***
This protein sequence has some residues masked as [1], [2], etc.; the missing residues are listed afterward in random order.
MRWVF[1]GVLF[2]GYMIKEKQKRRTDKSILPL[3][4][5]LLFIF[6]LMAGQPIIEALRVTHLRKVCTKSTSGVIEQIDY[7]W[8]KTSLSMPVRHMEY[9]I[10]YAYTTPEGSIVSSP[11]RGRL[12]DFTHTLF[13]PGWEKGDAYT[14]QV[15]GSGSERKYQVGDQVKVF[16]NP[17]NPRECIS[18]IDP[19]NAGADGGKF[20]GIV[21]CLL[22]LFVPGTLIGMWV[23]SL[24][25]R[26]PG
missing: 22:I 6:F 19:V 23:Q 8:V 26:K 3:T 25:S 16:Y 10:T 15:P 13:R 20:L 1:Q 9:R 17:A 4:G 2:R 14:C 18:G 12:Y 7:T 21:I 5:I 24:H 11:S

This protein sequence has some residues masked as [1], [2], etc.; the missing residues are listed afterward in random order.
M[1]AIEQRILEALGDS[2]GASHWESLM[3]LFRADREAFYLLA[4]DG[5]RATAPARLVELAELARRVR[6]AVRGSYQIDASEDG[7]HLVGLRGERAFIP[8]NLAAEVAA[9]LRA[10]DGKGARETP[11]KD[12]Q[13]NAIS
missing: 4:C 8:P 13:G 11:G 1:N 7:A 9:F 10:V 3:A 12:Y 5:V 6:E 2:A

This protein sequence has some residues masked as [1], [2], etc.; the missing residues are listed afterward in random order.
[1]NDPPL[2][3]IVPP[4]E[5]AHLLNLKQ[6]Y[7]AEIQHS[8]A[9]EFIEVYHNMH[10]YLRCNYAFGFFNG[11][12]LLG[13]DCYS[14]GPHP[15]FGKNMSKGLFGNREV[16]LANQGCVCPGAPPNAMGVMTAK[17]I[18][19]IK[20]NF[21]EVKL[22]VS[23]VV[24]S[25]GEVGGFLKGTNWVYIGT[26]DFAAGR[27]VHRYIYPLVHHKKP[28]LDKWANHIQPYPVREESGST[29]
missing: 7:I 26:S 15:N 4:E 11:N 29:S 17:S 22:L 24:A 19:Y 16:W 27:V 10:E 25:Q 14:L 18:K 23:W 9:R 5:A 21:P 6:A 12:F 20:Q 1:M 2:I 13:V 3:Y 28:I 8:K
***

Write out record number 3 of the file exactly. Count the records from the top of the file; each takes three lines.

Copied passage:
This protein sequence has some residues masked as [1], [2], etc.; the missing residues are listed afterward in random order.
[1]NDPPL[2][3]IVPP[4]E[5]AHLLNLKQ[6]Y[7]AEIQHS[8]A[9]EFIEVYHNMH[10]YLRCNYAFGFFNG[11][12]LLG[13]DCYS[14]GPHP[15]FGKNMSKGLFGNREV[16]LANQGCVCPGAPPNAMGVMTAK[17]I[18][19]IK[20]NF[21]EVKL[22]VS[23]VV[24]S[25]GEVGGFLKGTNWVYIGT[26]DFAAGR[27]VHRYIYPLVHHKKP[28]LDKWANHIQPYPVREESGST[29]
missing: 7:I 26:S 15:N 4:E 11:N 29:S 17:S 22:L 24:A 19:Y 16:W 27:V 10:E 25:Q 14:L 18:K 23:W 9:R 5:A 21:P 6:A 12:F 20:Q 1:M 2:I 13:V 3:Y 28:I 8:K